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Green energy stocks have been struggling through a topsy-turvy year of rising interest rates, supply chain challenges and the renewed allure of traditional energy marked by soaring fossil fuel prices. But Boralex Inc. BLX-T stands out with impressive gains that make it worth a closer look.

The Quebec-based company is one of the smaller players within Canada’s renewable energy space.

Its market capitalization – the value of its outstanding shares – is about $4-billion, smaller than heavyweights like Algonquin Power & Utilities Corp., Brookfield Renewable Energy Partners LP and Northland Power Inc.

The stock is becoming hard to ignore though: Boralex, which is largely a wind power producer in Canada, France and the United States, is outperforming.

Shares (BLX-T) are up 12.8 per cent this year, not including dividends. That easily beats the iShares Global Clean Energy ETF, an exchange-traded fund that provides broad global exposure to the renewable energy sector. Its units are down 7 per cent over the same period.

Boralex is also beating its Canadian peers this year by an average of more than 10 percentage points. Its performance leads in one-, two- and three-year periods as well.

Why is the stock leading the renewable energy sector?

First, let’s look at the sector. Renewable energy has an attractive long-term thesis: The world needs to reduce greenhouse gas emissions, and that means generating more energy from wind, solar and hydroelectric sources. That gives the sector an appealing long-term growth profile.

The near-term, though, has been plagued by concerns about stock valuations and supply chain bottlenecks.

Vestas Wind Systems A/S, the Danish wind turbine manufacturer, is a typical case. The stock touched a high in early 2021, like much of the renewables sector, amid rising optimism and political support for cleaner energy.

But the stock’s lofty valuation last year proved vulnerable to rising interest rates. In addition, Vestas has struggled with disrupted supply chains, which contributed to a first-quarter loss for the company even as sales rose 27 per cent, year-over-year.

The shares have tumbled more than 40 per cent from last year’s high point.

Boralex isn’t immune to this volatility by any stretch. The shares are down about 30 per cent from their highs in early 2021. Investors who bought at the peak are nursing deep wounds.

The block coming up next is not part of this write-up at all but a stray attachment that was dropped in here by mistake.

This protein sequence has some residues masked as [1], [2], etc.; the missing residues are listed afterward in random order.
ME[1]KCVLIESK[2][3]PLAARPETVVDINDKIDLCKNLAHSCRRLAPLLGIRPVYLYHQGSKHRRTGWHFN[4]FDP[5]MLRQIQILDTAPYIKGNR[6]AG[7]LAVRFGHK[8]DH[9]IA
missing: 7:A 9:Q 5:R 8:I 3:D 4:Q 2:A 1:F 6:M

However, the stock’s impressive gains over most annual periods, as well as its peer-leading year-to-date rebound, suggest that something is going right.

Part of the company’s success springs from its big bet on Europe: It is the largest independent onshore wind producer in France. There, the transition to renewables has gained new urgency with surging prices for oil and natural gas.

The value of these European assets is becoming apparent. Last week, Boralex closed an agreement to sell a 30-per-cent stake in its French assets to Energy Infrastructure Partners, the Switzerland-based asset manager.

The reason analysts applauded the agreement, when it was announced in late February: The price, at €532-million ($720.2-million), implies a valuation of 16 times estimated 2022 EBITDA (or earnings before interest, taxes, depreciation and amortization), according to CIBC World Markets.

That’s at the upper end of expectations and well above the valuation of Boralex shares prior to the announcement, which suggests that the company’s assets are more valuable than the market is reflecting. Since the announcement, the shares have risen nearly 20 per cent.

What’s more, analysts expect that proceeds from the deal can help fund the company’s impressive growth profile, either through acquisitions or internal development.

Already its pipeline of projects in various stages of development comes to 3.2 gigawatts, according to Credit Suisse, more than the current asset capacity of 2.5 GW and highlighting the continuing potential here.

To be sure, its Canadian renewable power producing peers, including Brookfield and Northland, aren’t exactly sitting still. They have ambitious development pipelines of their own, underscoring a sector-wide bullish case for investors who can stomach shifting political winds and unsteady valuations.

But Boralex is emerging as the stock to watch.

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